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Pluton Monoliths

 
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Ken Ramos



Joined: 27 Jul 2006
Posts: 6997
Location: lat=35.4005&lon=-81.9841

PostPosted: Mon Aug 31, 2009 6:45 pm    Post subject: Pluton Monoliths Reply with quote

With my trusty Osprey Kode 22 on my back and my 30D in hand, I am all over my area of the oldest mountains in the world. My treks take me to a good many interesting places and two of them I show you here.



The hike to the summit of this thing is not all that strenuous, though there are some steep areas of trail along the way. For the most part one travels at a moderate climb through a mixed forest of deciduous trees, conifers, and Rhododendron thickets, the first mile or so being along a cold mountain stream before beginning the acutal ascent of about 1000 feet in an appreciable gain of elevation. The white specks atop the rock are that of people.

These monoliths are granite, once magma having been pushed up from the core of the earth, cooling and crystalizing into what you see here.



Atop John Rock, one has a spectacular view, here looking down on the Pisgah Center for Wildlife and Nature Resources Center and the fish hatchery below.



I have no idea who these young ladies are but however, they do provide excellent scale to give you some idea of the surface area atop John Rock. As you can see there is plenty of room to walk about and to sit down and relax. Notice also there are no protective barriers here. The trail to the summit is not publicized, probably for obvious reasons but however that to the summit of Looking Glass Rock is, being way much higher up.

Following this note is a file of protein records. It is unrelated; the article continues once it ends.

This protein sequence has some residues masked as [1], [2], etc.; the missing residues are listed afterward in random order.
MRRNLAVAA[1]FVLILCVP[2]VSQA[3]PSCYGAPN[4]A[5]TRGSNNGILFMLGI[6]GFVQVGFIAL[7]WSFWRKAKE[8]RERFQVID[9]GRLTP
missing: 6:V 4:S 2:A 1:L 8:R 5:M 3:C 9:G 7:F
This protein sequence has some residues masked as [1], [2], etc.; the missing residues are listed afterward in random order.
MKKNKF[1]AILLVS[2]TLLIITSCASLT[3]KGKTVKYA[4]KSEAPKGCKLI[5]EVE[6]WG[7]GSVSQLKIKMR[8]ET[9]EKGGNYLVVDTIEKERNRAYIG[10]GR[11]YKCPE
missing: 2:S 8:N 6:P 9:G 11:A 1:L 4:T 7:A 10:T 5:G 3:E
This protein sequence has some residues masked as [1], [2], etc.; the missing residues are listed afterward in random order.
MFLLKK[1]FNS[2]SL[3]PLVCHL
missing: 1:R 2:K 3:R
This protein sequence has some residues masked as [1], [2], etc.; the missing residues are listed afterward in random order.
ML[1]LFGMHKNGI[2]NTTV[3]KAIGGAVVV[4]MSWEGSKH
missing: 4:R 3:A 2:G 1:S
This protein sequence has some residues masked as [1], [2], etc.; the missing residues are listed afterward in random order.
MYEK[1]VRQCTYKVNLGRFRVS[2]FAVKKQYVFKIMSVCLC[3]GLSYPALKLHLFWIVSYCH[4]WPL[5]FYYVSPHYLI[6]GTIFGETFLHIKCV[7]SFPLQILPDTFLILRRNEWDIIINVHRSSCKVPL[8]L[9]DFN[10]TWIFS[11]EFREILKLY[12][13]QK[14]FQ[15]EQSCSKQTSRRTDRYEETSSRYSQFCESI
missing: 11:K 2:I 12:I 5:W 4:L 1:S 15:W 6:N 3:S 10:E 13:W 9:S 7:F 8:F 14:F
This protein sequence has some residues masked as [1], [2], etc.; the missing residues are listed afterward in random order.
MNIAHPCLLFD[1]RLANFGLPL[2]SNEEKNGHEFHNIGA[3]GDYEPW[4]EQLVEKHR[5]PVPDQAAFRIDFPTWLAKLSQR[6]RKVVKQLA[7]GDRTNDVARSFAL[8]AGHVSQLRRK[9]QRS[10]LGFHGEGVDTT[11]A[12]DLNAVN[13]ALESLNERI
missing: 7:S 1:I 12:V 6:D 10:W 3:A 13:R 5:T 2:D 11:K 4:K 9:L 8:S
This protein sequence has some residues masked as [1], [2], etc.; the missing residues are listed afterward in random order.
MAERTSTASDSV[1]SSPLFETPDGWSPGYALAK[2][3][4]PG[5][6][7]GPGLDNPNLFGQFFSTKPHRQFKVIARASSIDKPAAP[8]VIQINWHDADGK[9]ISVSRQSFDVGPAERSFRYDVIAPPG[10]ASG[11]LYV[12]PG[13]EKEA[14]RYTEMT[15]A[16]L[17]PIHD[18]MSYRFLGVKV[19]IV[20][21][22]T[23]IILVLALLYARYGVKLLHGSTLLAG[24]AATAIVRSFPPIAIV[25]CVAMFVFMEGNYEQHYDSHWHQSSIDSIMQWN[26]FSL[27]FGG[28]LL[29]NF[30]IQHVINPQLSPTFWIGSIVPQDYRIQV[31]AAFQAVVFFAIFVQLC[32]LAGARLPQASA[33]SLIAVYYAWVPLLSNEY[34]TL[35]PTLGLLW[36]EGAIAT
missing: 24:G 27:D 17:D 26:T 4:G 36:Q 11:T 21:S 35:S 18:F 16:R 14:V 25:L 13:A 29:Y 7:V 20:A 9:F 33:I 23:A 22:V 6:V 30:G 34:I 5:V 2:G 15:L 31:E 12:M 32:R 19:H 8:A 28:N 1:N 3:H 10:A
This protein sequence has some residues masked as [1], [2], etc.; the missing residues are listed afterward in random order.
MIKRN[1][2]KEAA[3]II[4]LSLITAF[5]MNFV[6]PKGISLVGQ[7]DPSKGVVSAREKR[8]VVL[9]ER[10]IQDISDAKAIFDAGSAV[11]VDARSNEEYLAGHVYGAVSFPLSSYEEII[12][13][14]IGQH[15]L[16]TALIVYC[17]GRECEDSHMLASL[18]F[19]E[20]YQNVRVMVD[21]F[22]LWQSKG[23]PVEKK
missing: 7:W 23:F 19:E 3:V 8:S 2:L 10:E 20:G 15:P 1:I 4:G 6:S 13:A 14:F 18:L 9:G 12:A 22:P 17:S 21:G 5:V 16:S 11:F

This is Looking Glass Rock as seen from John Rock, across the way of about three miles or so, maybe, I am not sure and not a good judge of distance. When I hiked Looking Glass, I began at 10:30 AM, I remember having looked at my watch afore hand. When I returned to my car, it was 3:30 PM that afternoon with only a half and hour spent atop Looking Glass. Appreciable gain in elevation at Looking Glass is about 1700 feet and there is a natural granite "helio-pad" up there too! So, if you do something stupid they have a place to land to gather up what is left. Laughing

Three miles and about two and one half hours to the summit, one way, Looking Glass is an extremely strenuous hike. The trail to the summit is not for those who are out of shape or may have health issues. There are a number of switch backs with stomach churning views of the trail below you, from which you just came. Twice I considered giving up and turning around and going back, when I hiked this monolith. Though now, I am glad that I did not. One has to be careful here, the trail abruptly puts you out on the face of this rock and it should be entered onto with care, as it is round of course and there is no edge.
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rjlittlefield
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Joined: 01 Aug 2006
Posts: 18254
Location: Richland, Washington State, USA

PostPosted: Mon Aug 31, 2009 7:22 pm    Post subject: Reply with quote

This is impressive terrain, Ken.

But I have to say, from what I can see here, being very far out on that rock would scare me. I enjoy a good strenuous hike, but I don't like stuff I can fall off and hurt myself. Those nice rounded rocks that lead you on just a little farther, and a little farther, and a little.... <a scrabbling sound is heard, then a fading scream>